CEODOS-Chile a consortium for oceanographic research on the Chilean coast

Date :
Publish on 19/05/2022
Nine scientific research centers of excellence signed a declaration of joint work for the study on the importance of the ocean in the exchange of greenhouse gases and the state of the microbial community, in order to develop tools to reduce the impact of climate change on Chile and the world.
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The Consortium of Research Centers of Excellence behind the CEODOS Chile program, made up of the COPAS Sur-Austral/COPAS Coastal Center, the Center for Mathematical Modeling of the University of Chile (CMM); the Climate and Resilience Science Center (CR2), the Genome Regulation Center (CRG), the Ecosystem Research Center of Patagonia (CIEP), the Dynamic Research Center of High Latitude Marine Ecosystems (IDEAL) , the Interdisciplinary Center for Aquaculture Research (INCAR) and Inria Chile, met for the first time this year, after the scientific sailboat Tara traveled the Chilean coast from south to north to assess the health of the coastal ocean and help understand the effects of climate change.

In the meeting held in a hybrid manner at the COPAS center of the University of Concepción, the directors of the associated centers learned about the current status of the mission, shared the data collected with the consortium and discussed the future work plan, in addition to the upcoming publications related to the CEODOS-Chile project.

During the meeting, led by the national coordinators of CEODOS-Chile, the director of COPAS Coastal, Dr. Camila Fernández, and the researcher and former director of the Center for Mathematical Modeling (CMM), Dr. Alejandro Maass; the directors of the centers declared their willingness to sign an agreement that will give continuity to the initiative in the long term, which includes scientific research, technology transfer, ocean education and training of advanced human capital.

Through the signing of this agreement, the centers undertake to form an interdisciplinary group on marine, environmental, genomic, mathematical modeling and artificial intelligence issues and to work together to provide the country, on a regular basis, with a comprehensive evaluation of planktonic diversity on the Chilean coast, from viruses to zooplankton).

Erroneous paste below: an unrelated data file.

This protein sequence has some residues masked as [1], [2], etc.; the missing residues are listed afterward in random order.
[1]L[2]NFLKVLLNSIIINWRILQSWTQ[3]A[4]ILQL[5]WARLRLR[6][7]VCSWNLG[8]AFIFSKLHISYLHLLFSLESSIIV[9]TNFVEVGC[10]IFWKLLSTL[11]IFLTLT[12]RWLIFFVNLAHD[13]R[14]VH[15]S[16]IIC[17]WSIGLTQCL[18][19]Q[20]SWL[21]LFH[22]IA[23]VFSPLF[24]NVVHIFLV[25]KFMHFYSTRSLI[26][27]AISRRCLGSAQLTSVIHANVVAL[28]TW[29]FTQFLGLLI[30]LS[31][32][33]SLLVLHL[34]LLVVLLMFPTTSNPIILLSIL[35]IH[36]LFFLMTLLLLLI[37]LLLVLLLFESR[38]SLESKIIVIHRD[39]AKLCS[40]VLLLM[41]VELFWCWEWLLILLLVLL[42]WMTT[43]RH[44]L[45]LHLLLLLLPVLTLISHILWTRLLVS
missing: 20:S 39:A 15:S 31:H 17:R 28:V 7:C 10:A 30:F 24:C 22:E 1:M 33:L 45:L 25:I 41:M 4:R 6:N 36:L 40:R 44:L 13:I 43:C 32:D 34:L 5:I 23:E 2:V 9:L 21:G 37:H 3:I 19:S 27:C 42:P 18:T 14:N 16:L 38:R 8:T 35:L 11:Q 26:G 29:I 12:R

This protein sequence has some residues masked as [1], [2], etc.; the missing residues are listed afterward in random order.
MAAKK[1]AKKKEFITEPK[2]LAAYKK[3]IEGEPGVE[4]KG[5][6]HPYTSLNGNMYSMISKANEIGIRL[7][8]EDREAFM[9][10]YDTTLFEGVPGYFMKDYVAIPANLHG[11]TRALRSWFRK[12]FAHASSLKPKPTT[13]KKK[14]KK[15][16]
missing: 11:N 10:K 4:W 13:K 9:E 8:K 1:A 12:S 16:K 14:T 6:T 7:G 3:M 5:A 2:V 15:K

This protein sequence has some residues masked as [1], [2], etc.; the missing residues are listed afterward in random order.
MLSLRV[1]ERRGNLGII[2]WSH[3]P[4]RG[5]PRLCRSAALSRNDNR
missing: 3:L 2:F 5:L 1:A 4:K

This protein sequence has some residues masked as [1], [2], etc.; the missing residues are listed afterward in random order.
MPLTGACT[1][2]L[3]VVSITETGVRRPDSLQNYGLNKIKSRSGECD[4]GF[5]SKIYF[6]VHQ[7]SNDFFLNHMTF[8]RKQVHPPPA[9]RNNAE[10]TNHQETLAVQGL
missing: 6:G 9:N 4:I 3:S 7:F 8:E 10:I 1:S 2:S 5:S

According to the statement, CEODOS-Chile seeks to quantify the carbon that is currently being fixed by the Chilean ocean and its role in the exchange of greenhouse gases, from the southern waters to the extreme north of Chile. It is also proposed to map microbial and planktonic diversity, identifying species with the potential to contribute to decision-making that help society adapt to climate change. As a third goal, CEODOS-Chile proposes the motto Communicate to change, integrating the general community of Chile in the effort to understand the importance of a healthy ocean for climate change and the sustainability of hydrobiological resources.

The director of the INCAR Center, Dr. Renato Quiñones, participated in the meeting in person, and remotely, the Executive Director of the CIEP, Dr. Giovanni Daneri; the director of the IDEAL Center, Dr. Humberto González, and the CR2 Researcher, Dr. Laura Farías, and the director of Inria Chile, Dr. Nayat Sánchez-Pi. The participation of the CRG was represented by Dr. Alejandro Maass, who is a researcher at that center.

Check out the full statement below:

Statement The microscopic marine world is closely related to the water cycle and climate, which is why it is already beginning to be part of the global conversation. Chile, having a long coastline that crosses a diversity of terrestrial and marine ecosystems, is a true natural laboratory to investigate global change and contribute to decision-making based on science and technology. For this reason, the undersigned centers declare their willingness to sign an agreement that gives continuity to the CEODOS-Chile program, which includes scientific research, technology transfer, ocean education and training of advanced human capital. The CEODOS-Chile program seeks: (i) quantify the carbon that is currently being fixed by the Chilean ocean and its role in the exchange of greenhouse gases from southern waters to the extreme north of Chile; (ii) map microbial and planktonic diversity, identifying species with the potential to contribute to climate change mitigation; Y (iii) Communicate to change, integrating the general community of Chile in the effort to understand the importance of a healthy ocean for climate change and the sustainability of hydrobiological resources. To quantify the physiological state of organisms responsible for the absorption of CO2 and other greenhouse gases in the ocean, the centers will integrate an interdisciplinary group on marine, environmental, genomic, mathematical modeling and artificial intelligence issues and will work together to provide the country of a comprehensive periodic evaluation of the Chilean coast of planktonic diversity (from viruses to zooplankton). Thus, the centers will take advantage of their scientific, technological and human synergies, in order to develop impact tools for Chilean society and the world.

Dr. Alejandro Maass, CMM/CRG Dr. Renato Quinones. INCAR Dr. Laura Farias, CR2 Dr. Giovanni Daneri, CIEP. Dr. Humberto Gonzalez, IDEAL Dr. Nayat Sánchez-Pi, Inria Chile Dr. Silvio Pantoja, COPAS South-Austral Dr. Camila Fernández, COPAS Coastal